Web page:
‘We spent a fortune to elect Barack Obama,” declared Andy Stern last month, and the president of the Service Employees International Union wasn’t exaggerating. The SEIU and AFL-CIO have been spending so much on politics that they’re going deeply into debt.
That news comes courtesy of federal disclosure forms that unions file each year with the Department of Labor. The Bush Administration toughened the enforcement of those disclosure rules, but under pressure from unions the Obama Labor shop is slashing funding for such enforcement. Without such disclosure, workers wouldn’t be able to see how their union chiefs are managing their mandatory dues money.
Even some leaders are getting antsy:
Alarm is coming even from inside the AFL-CIO — specifically, from Tom Buffenbarger, president of the International Association of Machinists and Aerospace Workers, who sits on the AFL-CIO’s finance committee. Bloomberg News reports that he is circulating a report claiming the AFL-CIO engaged in “creative accounting” to conceal financial difficulties heading into last year’s Presidential election. As recently as 2000, the union consortium of 8.5 million members had a $45 million surplus. By June of last year it had $90.6 million in liabilities, or $2.3 million more than its $88.3 million in assets. “If we are not careful, insolvency may be right around the corner,” Mr. Buffenbarger warned.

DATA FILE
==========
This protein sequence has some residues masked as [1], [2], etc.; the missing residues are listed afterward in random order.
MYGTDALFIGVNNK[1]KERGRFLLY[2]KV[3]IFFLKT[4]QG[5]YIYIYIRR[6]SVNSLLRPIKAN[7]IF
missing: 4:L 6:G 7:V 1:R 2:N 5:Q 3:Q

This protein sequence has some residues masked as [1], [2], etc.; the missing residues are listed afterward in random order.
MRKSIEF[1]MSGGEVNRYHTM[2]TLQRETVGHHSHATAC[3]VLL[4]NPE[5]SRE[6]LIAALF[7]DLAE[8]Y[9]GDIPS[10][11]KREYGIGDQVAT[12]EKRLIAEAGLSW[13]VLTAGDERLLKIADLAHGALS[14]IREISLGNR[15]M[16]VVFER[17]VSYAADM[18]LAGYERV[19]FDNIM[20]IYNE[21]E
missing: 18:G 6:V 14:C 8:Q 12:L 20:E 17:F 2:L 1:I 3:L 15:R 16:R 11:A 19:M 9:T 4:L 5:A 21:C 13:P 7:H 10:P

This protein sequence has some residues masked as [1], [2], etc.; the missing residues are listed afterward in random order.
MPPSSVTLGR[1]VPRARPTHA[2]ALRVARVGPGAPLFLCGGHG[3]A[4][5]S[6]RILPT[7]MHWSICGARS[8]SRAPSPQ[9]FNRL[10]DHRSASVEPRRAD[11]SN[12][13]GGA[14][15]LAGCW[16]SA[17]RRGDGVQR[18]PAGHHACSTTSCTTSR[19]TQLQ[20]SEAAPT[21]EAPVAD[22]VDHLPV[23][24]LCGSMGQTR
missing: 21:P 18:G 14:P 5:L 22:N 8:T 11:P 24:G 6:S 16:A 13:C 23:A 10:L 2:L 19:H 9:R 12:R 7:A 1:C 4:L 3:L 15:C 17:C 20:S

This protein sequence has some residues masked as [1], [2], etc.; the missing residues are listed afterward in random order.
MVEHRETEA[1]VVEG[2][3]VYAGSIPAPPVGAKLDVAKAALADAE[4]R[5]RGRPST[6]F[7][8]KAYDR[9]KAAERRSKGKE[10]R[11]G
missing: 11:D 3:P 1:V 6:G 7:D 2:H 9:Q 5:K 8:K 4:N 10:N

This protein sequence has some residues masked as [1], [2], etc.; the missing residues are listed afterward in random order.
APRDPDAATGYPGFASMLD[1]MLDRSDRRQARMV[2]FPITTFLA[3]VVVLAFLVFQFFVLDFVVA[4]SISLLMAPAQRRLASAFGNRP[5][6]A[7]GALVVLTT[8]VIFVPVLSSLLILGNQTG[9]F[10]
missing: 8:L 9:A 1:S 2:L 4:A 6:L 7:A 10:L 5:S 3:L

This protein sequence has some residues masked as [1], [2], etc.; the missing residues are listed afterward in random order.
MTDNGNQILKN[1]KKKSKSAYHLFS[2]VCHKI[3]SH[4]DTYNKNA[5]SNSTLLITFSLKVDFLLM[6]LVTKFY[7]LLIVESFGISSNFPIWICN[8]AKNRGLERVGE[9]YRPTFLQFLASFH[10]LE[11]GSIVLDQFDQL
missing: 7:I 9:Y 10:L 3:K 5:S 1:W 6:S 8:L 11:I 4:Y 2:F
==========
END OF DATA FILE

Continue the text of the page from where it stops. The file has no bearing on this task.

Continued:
But don’t worry, those guys will make out OK, even if their members won’t. Via Instapundit, from the Washington Examiner: Union officer pension plans remain flush as rank-and-file retirement plans deteriorate
Pension plans for union officers remain healthy and well-funded even as rising liabilities threaten to consume the savings of their rank and file counterparts who participate in different funds within the same labor organization, according to a Hudson Institute study.
This disparity became evident from a sample of the 21 largest union and staff pension plans from the same organizations. They are: The Service Employees International Union, UNITE-HERE, the United Steelworkers, the United Food and Commercial Workers, the Plumbers and Pipefitters, the International Brotherhood of Electrical Workers, the Sheet Metal Workers and the Bakery, Confectionary, Tobacco Workers and Grain Millers International Union.
“This issue of rank and file pension plans being funded less than the officer pension plans is extraordinarily serious and shows a great moral failing on the part of the unions,” said Diana Furchtgott-Roth, a senior fellow with the Hudson Institute who authored the study.
…As of 2005, none of the rank-and-file pension plans were fully funded, seven were in critical condition and 14 had less than 80 percent of their needed assets, the study showed. By contrast, 23 officer and staff funds from the same unions were much better off, Furchtgott-Roth said.
No wonder they’re pushing so hard for card check.